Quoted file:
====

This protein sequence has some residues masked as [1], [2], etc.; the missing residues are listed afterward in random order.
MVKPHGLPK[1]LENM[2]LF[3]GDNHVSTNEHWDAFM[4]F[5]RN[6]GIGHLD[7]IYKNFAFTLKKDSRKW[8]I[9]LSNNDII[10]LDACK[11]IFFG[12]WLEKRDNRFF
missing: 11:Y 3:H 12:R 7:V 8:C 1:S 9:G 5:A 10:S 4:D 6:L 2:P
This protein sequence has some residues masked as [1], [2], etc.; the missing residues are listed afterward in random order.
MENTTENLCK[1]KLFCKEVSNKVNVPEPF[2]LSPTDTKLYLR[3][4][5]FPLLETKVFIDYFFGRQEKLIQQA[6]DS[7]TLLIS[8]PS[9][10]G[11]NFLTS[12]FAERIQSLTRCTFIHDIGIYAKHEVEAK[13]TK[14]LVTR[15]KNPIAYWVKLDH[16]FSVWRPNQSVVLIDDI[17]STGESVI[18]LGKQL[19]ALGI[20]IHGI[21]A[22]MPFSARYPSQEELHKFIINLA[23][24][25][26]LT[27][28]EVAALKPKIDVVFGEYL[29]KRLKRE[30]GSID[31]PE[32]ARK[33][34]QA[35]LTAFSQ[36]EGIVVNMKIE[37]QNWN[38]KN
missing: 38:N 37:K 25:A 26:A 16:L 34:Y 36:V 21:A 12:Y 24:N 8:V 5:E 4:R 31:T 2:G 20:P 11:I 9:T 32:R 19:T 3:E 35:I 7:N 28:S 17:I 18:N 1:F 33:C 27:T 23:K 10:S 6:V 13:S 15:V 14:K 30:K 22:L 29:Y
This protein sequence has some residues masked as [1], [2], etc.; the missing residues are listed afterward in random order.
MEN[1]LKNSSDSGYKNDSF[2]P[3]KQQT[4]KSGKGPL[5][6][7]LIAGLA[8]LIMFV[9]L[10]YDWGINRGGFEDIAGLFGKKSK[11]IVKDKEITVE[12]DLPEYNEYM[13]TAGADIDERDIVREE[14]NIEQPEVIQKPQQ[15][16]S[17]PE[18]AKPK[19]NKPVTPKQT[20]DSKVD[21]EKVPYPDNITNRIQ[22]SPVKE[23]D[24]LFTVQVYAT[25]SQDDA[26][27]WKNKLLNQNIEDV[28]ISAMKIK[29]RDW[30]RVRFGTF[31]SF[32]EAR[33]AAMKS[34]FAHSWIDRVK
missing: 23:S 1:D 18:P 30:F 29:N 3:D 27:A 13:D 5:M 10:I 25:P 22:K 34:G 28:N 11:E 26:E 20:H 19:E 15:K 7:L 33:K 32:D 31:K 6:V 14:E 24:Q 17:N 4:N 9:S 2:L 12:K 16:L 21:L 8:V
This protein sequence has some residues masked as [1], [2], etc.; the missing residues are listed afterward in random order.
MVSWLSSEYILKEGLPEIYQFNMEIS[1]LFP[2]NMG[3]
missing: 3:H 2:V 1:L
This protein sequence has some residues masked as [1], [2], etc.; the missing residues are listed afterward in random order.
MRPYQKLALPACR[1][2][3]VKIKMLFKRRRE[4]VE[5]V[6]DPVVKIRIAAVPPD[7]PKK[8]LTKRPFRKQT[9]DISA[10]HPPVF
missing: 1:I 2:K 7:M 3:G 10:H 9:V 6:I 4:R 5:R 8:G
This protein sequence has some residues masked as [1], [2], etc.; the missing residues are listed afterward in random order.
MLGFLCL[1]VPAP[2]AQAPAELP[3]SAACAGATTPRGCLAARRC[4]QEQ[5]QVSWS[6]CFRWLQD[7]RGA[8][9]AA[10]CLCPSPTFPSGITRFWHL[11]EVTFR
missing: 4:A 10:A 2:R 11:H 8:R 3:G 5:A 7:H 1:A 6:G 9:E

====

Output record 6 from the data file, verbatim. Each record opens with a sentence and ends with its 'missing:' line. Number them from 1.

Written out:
This protein sequence has some residues masked as [1], [2], etc.; the missing residues are listed afterward in random order.
MLGFLCL[1]VPAP[2]AQAPAELP[3]SAACAGATTPRGCLAARRC[4]QEQ[5]QVSWS[6]CFRWLQD[7]RGA[8][9]AA[10]CLCPSPTFPSGITRFWHL[11]EVTFR
missing: 4:A 10:A 2:R 11:H 8:R 3:G 5:A 7:H 1:A 6:G 9:E